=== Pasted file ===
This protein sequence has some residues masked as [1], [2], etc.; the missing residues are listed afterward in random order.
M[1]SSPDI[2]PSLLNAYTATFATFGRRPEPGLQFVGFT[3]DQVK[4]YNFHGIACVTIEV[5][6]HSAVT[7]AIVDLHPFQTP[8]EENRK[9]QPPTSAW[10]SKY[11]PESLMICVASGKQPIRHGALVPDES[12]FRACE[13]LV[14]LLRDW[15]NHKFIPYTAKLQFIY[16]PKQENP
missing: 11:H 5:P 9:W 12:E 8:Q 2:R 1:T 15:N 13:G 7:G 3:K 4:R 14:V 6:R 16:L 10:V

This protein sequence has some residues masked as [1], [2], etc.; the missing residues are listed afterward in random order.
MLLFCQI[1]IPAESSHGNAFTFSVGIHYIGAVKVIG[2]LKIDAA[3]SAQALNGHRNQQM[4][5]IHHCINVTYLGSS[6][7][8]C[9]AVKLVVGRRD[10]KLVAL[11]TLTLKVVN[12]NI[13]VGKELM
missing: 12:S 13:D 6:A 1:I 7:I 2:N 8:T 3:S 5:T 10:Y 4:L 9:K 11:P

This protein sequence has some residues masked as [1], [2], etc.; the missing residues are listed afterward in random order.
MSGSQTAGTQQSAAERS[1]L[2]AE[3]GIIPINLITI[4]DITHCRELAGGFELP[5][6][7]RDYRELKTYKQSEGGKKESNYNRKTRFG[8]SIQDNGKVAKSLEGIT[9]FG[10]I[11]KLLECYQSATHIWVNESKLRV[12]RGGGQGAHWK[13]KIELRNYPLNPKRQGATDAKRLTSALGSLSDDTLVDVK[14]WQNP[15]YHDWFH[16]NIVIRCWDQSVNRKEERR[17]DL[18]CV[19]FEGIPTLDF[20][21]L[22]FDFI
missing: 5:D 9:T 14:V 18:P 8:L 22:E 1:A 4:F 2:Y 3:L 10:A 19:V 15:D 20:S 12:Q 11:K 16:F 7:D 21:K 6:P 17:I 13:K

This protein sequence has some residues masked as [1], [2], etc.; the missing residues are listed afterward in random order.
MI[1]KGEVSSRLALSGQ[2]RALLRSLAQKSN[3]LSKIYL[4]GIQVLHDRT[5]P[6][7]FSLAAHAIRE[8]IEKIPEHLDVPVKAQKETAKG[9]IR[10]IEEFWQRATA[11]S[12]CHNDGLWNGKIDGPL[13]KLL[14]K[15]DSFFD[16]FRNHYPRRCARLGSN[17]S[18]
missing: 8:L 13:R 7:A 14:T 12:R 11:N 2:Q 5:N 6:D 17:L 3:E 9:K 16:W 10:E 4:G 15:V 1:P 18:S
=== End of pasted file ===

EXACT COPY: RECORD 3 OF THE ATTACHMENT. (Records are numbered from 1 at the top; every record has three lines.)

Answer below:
This protein sequence has some residues masked as [1], [2], etc.; the missing residues are listed afterward in random order.
MSGSQTAGTQQSAAERS[1]L[2]AE[3]GIIPINLITI[4]DITHCRELAGGFELP[5][6][7]RDYRELKTYKQSEGGKKESNYNRKTRFG[8]SIQDNGKVAKSLEGIT[9]FG[10]I[11]KLLECYQSATHIWVNESKLRV[12]RGGGQGAHWK[13]KIELRNYPLNPKRQGATDAKRLTSALGSLSDDTLVDVK[14]WQNP[15]YHDWFH[16]NIVIRCWDQSVNRKEERR[17]DL[18]CV[19]FEGIPTLDF[20][21]L[22]FDFI
missing: 5:D 9:T 14:V 18:P 8:L 22:E 1:A 4:F 2:Y 3:L 10:A 19:V 15:D 20:S 12:Q 11:K 16:F 7:D 21:K 6:P 17:I 13:K